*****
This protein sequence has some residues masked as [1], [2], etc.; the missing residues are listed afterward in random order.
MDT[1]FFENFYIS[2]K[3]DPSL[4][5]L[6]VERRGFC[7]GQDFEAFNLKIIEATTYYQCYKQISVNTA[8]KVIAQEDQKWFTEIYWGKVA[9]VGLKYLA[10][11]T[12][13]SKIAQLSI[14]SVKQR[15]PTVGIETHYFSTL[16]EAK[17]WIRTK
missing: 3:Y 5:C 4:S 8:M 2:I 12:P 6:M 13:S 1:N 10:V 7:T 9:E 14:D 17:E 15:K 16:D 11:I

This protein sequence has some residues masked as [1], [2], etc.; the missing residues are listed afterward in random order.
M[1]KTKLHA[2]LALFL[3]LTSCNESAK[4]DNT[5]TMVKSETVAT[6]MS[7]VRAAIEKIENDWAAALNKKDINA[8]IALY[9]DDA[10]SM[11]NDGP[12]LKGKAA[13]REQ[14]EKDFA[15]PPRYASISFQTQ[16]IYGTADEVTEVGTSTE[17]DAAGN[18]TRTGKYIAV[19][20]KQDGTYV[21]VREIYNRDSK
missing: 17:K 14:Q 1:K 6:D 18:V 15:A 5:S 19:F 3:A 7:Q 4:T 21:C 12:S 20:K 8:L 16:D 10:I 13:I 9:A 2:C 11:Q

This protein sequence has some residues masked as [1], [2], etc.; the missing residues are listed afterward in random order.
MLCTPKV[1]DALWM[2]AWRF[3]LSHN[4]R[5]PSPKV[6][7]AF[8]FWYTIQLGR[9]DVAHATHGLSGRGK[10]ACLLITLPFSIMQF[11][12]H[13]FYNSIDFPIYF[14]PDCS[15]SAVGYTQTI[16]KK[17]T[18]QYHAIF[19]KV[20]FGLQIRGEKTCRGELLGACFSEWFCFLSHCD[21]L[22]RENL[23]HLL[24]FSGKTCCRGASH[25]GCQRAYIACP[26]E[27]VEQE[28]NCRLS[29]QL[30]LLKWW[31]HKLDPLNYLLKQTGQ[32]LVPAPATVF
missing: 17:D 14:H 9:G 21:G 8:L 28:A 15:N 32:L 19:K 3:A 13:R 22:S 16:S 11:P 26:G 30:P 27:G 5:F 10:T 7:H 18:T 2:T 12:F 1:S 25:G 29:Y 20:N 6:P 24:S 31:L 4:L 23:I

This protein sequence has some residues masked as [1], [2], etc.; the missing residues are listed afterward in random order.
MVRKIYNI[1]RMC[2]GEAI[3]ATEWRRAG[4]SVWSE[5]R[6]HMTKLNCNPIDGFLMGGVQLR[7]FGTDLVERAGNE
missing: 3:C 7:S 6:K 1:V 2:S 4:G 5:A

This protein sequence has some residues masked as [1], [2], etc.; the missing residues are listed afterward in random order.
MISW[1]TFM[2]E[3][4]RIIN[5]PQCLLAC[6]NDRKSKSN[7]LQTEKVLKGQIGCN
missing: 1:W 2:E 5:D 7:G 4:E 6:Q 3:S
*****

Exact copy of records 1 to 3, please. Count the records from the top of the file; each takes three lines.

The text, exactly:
This protein sequence has some residues masked as [1], [2], etc.; the missing residues are listed afterward in random order.
MDT[1]FFENFYIS[2]K[3]DPSL[4][5]L[6]VERRGFC[7]GQDFEAFNLKIIEATTYYQCYKQISVNTA[8]KVIAQEDQKWFTEIYWGKVA[9]VGLKYLA[10][11]T[12][13]SKIAQLSI[14]SVKQR[15]PTVGIETHYFSTL[16]EAK[17]WIRTK
missing: 3:Y 5:C 4:S 8:M 2:I 12:P 6:M 13:S 1:N 10:V 7:T 9:E 14:D 17:E 15:K 16:D 11:I

This protein sequence has some residues masked as [1], [2], etc.; the missing residues are listed afterward in random order.
M[1]KTKLHA[2]LALFL[3]LTSCNESAK[4]DNT[5]TMVKSETVAT[6]MS[7]VRAAIEKIENDWAAALNKKDINA[8]IALY[9]DDA[10]SM[11]NDGP[12]LKGKAA[13]REQ[14]EKDFA[15]PPRYASISFQTQ[16]IYGTADEVTEVGTSTE[17]DAAGN[18]TRTGKYIAV[19][20]KQDGTYV[21]VREIYNRDSK
missing: 17:K 14:Q 1:K 6:D 18:V 15:A 5:S 19:F 3:A 7:Q 4:T 21:C 12:S 20:K 8:L 16:D 10:I 13:I 9:A 2:C 11:Q

This protein sequence has some residues masked as [1], [2], etc.; the missing residues are listed afterward in random order.
MLCTPKV[1]DALWM[2]AWRF[3]LSHN[4]R[5]PSPKV[6][7]AF[8]FWYTIQLGR[9]DVAHATHGLSGRGK[10]ACLLITLPFSIMQF[11][12]H[13]FYNSIDFPIYF[14]PDCS[15]SAVGYTQTI[16]KK[17]T[18]QYHAIF[19]KV[20]FGLQIRGEKTCRGELLGACFSEWFCFLSHCD[21]L[22]RENL[23]HLL[24]FSGKTCCRGASH[25]GCQRAYIACP[26]E[27]VEQE[28]NCRLS[29]QL[30]LLKWW[31]HKLDPLNYLLKQTGQ[32]LVPAPATVF
missing: 17:D 14:H 9:G 21:G 8:L 28:A 15:N 32:L 19:K 3:A 13:R 22:S 16:S 11:P 26:G 30:P 27:G 5:F 10:T 7:H 18:T 2:T 12:F 1:S 25:G 29:Y 20:N 6:P 24:S 31:L 4:L 23:I